Of course, the IN list subquery could have been transformed by the optimizer into a regular join, so how to account for just 22,298 consistent gets? Do you think that it is possible that the runtime engine would pin the majority of the accessed blocks, which would increment the buffer is pinned count statistic every time the buffer was re-accessed, rather than incrementing the consistent gets statistic?:
    http://books.google.com/books?id=G9AJA91PL54C&pg=PA114

    Could the problem be caused by a delayed block cleanout with a slow log writer (I think that I saw a bug report on MOS related to redo logs over NFS, but I cannot find the Doc ID at the moment), but that explanation seems unlikely.

    Other possibilies from MOS, depending on operating system and Oracle Database version:
    Doc ID 433631.1: "Mutex Latch Spin Causes High Cpu on Non-CAS Platforms (HP-UX PA-RISC)"
    Bug 5399325: "MUTEX LATCH SPIN CAUSES HIGH CPU ON NON-CAS PLATFORMS"
    Bug 4926618: "Excessive CPU on HASH UNIQUE when repeated"
    Doc ID 3216002.8, Bug 3216002: "HASH JOIN ANTI / SEMI can use a lot of CPU / spin"
    Doc ID 752108.1: "ORA-04031 errors lead to high CPU usage and DB Hang"

    Charles Hooper
    http://hoopercharles.wordpress.com/
    IT Manager/Oracle DBA
    K&M Machine-Fabricating, Inc.
  • 10. Re: 10046 trace confused
    Jonathan Lewis Oracle ACE Director
    Currently Being Moderated
    Charles Hooper wrote:
    Jonathan Lewis wrote:
    If you multiply the elapsed time by 1.024 the answer is almost exactly the same as the CPU time - don't ask why Oracle should ever think there are 1024 milliseconds to a second - but it is an odd phenomenon scattered around Oracle's history.
    I did not spend very much time trying to determine why the elapsed time was different than the reported CPU time - one thought was that the difference was just an odd accounting of the CPU time at the operating system level, where the process that happened to be on the CPU at the moment that the OS updated the CPU usage statistics was credited with the full time slice of CPU usage (there are better words to describe this CPU utilization accumulation oddity, but the words escape me at the moment). Now that you pointed out the 1000 vs 1024 time scaling difference, I think that you are absolutely correct (I think that Cary Millsap mentioned this behavior in his book).
    I usually tend to assume that any excess of CPU over Elapsed is likely to be related to the difference in accounting - but when there are no waits and it still appears then I think is has to be the arithmetic. I'd guess that this O/S is recording elapsed time in nanoseconds and Oracle is right-shifting to get to micro-seconds instead of dividing properly. It would be possible to cross check if there were a couple of the ten-second time stamps in the trace file with "tim=" entries sufficiencly close by that we could compare the change in "tim=" with the change in the timestamp.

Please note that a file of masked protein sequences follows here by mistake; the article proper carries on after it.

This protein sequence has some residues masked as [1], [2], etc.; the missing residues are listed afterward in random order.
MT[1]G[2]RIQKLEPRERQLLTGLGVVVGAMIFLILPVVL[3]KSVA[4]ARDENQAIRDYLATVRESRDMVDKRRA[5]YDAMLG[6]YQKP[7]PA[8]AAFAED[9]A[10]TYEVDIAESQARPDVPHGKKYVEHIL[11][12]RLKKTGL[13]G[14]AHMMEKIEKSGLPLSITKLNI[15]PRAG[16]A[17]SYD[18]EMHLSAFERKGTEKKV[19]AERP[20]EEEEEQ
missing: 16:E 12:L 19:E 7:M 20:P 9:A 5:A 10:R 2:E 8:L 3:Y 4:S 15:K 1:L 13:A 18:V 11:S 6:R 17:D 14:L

If we assume it's a strange arithmetic error, then a query with an IN subquery that might have to do a tablescan of small number of blocks for every single row accessed might clock up a lot of CPU accessing blocks that are all buffered - and you have to note that there are a lot of type conversion calls going on as well.
    I struggled with this a bit, considering that there were only 22,298 reported consistent gets while burning roughly 5 minutes of CPU utilization.
    I was simply trying to think of a method that allowed you to visit a small number of blocks but do a large amount of work on each visit - viz: look at every single row in the block and do something CPU-intensive with it.
    I read somewhere that there is an optimization for IN list subqueries that allows the optimizer to cache the results of the subquery so that it does not need to be re-evaluated for each row. I cannot seem to find a note about this concept in the documentation for Oracle Database, but there is a note in the book "Oracle® Database Lite Troubleshooting and Tuning Guide 10g":
    http://docs.oracle.com/cd/B28928_01/doc/server.103/b28927/performance.htm#sthref139
    "If the optimizer determines that the number of rows returned by a subquery is small and the query is non-correlated, then the query result is cached in memory for better performance"
    That comment in the manuals looks like a bad description of Scalar Subquery Caching - http://jonathanlewis.wordpress.com/2006/11/06/filter-subqueries/ (the example shown in the documentation would either unnest the subquery or take advantage of scalar subquery caching). If that's happning it is more likely to reduce CPU than cause a large amount of it to be consumed. On the other hand (and we do need to know the execution plan) it's possible that an 11g "result cache" mechanism is doing something very inefficient with a large cached result).
    Of course, the IN list subquery could have been transformed by the optimizer into a regular join, so how to account for just 22,298 consistent gets? Do you think that it is possible that the runtime engine would pin the majority of the accessed blocks, which would increment the buffer is pinned count statistic every time the buffer was re-accessed, rather than incrementing the consistent gets statistic?:
    http://books.google.com/books?id=G9AJA91PL54C&pg=PA114
    Since we don't know what the plan is (and the v_ name for an object might indicate that it's a view, which could be hiding a multitude of sins) I think this sounds more likely than my "working hard in a few blocks" bypothesis. Given an unlucky nested loop join you could do a huge amount of work revisitng the same small numbiier of pinned blocks a very large number of times.

    Adding to your list of "maybe's" (and trying to avoid suggestions of bugs) - if there's a btree/bitmap conversion involved then it's possible to use a lot of CPU while visitng a small number of blocks.

    Regards
    Jonathan Lewis